These are essentially similar to the pakoras you get at the street vendors’, the only difference being the cutting style of the vegetables. Using a julienne cut for the vegetables ensures that the pakoras come out extra crunchy and extremely delicious, instead of just turning into a doughy mush. Do not forget to sprinkle some chaat masala over them before serving.

Ingredients

  • 1 medium potato (julienne cut)
  • 1 medium onion (julienne cut)
  • 10-12 spinach leaves (thinly sliced)
  • 2 green chilies (finely chopped)
  • 1 tbsp chaat masala
  • ½ tsp crushed red chilies
  • 2 tsp coriander seeds (dhania kay beej)
  • 2 tsp cumin seeds (zeera)
  • Salt to taste
  • 3-4 tbsp gram flour (baisan)
  • Water as required
  • Oil/ghee for frying

Method

  • Put all ingredients in a bowl and mix well; add enough water so that the resultant mixture becomes sticky.
  • Heat oil in a wok, take a tablespoon full of the mixture and drop it into the wok.
  • Deep fry on medium heat till golden brown and then serve.

Moong daal (aka moongwadas) pakoras:

These are slightly unconventional pakoras in the sense that they do not use gram flour. Instead, these are made entirely using mung beans (moong dal). This is one recipe that was carried over from India to Pakistan and has been in the family for many generations.

Ingredients

  • 2 cups mung beans with skin (chilkay waali moong dal)
  • 1/4 tsp red chili powder
  • 1 tsp coriander powder
  • 1 pinch turmeric
  • Salt to taste
  • 4-5 cloves of garlic
  • ½ tomato (finely chopped)
  • 1 medium onion (finely chopped)
  • 2-3 green chilies (finely chopped)
  • 1 tbsp coriander seeds (freshly crushed)
  • Oil/ghee for frying

Method

  • Soak the mung beans overnight and remove all the green skin before grinding it in a blender with the garlic cloves (use the wet mill attachment so as to eliminate the use of water).
  • Once the beans are blended, add all the vegetables and spices to it and mix well.
  • Take a teaspoonful of the mixture in your hands and flatten it into the shape of a patty.
  • Drop it into a pre-heated wok with oil and deep fry on medium heat till golden brown and then serve.

Chili (aka mirch) pakoras:

These pakoras use the chili as a container for an assortment of spices and are then deep fried with a crisp gram flour coating on top. The type of chili used is entirely up to how much heat you can take during Ramazan. This particular recipe uses banana peppers.

Ingredients

  • 3-4 banana peppers
  • ½ tbsp cumin (zeera)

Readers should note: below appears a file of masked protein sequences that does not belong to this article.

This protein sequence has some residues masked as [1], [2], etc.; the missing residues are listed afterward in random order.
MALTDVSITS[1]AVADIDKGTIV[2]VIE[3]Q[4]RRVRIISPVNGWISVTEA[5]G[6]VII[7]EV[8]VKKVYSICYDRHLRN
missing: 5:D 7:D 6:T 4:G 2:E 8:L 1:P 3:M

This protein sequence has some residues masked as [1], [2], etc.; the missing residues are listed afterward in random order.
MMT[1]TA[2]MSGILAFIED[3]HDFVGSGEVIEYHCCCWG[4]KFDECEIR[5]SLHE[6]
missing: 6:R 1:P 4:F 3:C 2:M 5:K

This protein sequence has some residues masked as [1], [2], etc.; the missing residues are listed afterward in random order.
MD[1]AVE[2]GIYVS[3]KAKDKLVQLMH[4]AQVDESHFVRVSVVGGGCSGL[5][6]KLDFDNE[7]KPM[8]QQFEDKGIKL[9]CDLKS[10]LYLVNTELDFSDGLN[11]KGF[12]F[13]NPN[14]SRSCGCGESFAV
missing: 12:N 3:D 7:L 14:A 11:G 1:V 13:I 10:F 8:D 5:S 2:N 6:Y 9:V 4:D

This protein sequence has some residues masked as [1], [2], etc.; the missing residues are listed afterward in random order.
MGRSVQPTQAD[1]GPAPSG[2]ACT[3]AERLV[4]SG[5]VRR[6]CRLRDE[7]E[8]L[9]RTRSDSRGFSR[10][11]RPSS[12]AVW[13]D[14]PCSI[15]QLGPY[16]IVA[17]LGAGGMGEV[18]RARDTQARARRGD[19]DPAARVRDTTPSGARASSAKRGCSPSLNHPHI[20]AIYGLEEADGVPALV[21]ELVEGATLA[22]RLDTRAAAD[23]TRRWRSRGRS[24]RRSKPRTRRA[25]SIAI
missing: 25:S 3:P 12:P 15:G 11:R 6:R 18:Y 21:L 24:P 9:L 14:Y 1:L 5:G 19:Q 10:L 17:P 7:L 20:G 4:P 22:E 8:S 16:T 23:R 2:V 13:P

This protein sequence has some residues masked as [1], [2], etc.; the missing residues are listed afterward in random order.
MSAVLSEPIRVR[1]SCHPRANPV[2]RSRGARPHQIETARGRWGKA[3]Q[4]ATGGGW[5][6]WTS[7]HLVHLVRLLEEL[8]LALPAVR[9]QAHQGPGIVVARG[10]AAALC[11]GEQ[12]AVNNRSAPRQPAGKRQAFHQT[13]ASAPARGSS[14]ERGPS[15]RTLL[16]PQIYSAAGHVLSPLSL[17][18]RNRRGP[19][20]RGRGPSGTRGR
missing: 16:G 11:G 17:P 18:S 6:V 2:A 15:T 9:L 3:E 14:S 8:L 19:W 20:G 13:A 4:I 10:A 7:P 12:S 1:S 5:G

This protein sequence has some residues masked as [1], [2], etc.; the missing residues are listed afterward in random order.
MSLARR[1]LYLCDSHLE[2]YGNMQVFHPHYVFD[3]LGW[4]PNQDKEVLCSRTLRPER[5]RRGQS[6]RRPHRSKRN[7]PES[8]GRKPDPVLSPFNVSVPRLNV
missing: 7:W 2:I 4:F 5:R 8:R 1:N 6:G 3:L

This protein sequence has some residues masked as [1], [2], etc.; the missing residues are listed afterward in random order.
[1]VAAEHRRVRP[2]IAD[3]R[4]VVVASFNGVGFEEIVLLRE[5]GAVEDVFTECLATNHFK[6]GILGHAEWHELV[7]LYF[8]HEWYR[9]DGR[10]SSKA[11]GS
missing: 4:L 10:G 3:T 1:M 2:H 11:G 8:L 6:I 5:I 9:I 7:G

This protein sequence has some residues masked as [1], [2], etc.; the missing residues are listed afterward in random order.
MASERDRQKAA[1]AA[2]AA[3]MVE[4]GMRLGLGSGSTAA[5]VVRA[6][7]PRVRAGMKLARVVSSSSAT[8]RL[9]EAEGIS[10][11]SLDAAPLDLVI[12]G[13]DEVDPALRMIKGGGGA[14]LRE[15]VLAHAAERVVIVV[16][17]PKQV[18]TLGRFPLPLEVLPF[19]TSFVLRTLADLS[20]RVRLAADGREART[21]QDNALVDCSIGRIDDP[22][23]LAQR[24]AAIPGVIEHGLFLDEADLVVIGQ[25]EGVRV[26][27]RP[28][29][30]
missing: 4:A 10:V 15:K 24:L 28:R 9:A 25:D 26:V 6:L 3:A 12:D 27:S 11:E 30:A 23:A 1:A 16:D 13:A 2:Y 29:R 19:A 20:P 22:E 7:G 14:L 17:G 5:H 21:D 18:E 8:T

• ½ tbsp coriander seeds (dhania kay beej)
  • 1 tbsp chaat masala
  • 1 lemon (juiced)
  • 1 cup gram flour (baisan)
  • ½ tsp baking soda
  • Water as required
  • Salt to taste
  • Oil/ghee for frying

Method

  • In a frying pan, add the cumin and coriander seeds, and toast them till they are crispy.
  • Take a mortar and pestle and coarsely crush the cumin and coriander seeds.
  • Now add the chaat masala and the lemon juice to the crushed seeds and form a thick spicy paste.
  • Take each banana pepper, make a vertical slit using a knife, and stuff the spicy paste into it.
  • Mix gram flour, baking soda and salt in a bowl with some water to form a thick batter (to the consistency of condensed milk).
  • Heat oil in a wok, dip each pepper into the gram batter and drop it into the wok.
  • Deep fry on medium heat till golden brown and serve.

I hope you enjoy these pakoras at home but before I sign off, I’d like to add my two bits about the essence of Ramazan. Never in my life have I ever heard anyone losing weight during Ramazan.

Ramazan is not just about giving up food and drink for a prescribed amount of time; it’s about moderation, preservation and self-control. Moreover, it teaches us the ever important lesson of sharing what Allah has bestowed upon us with those who cannot afford it. So don’t forget to share with those in need, even if it’s some money, clothes, or something as insignificant as a platter of pakoras.

This post originally appeared here.    

Read more by Yousuf here, or follow him on Twitter @YousufBawany

Yousuf Bawany

Yousuf Bawany

A writer who enjoys to cook foods from across the world. He blogs at yousufbawany.wordpress.com. He tweets @YousufBawany (twitter.com/YousufBawany)

The views expressed by the writer and the reader comments do not necessarily reflect the views and policies of The Express Tribune.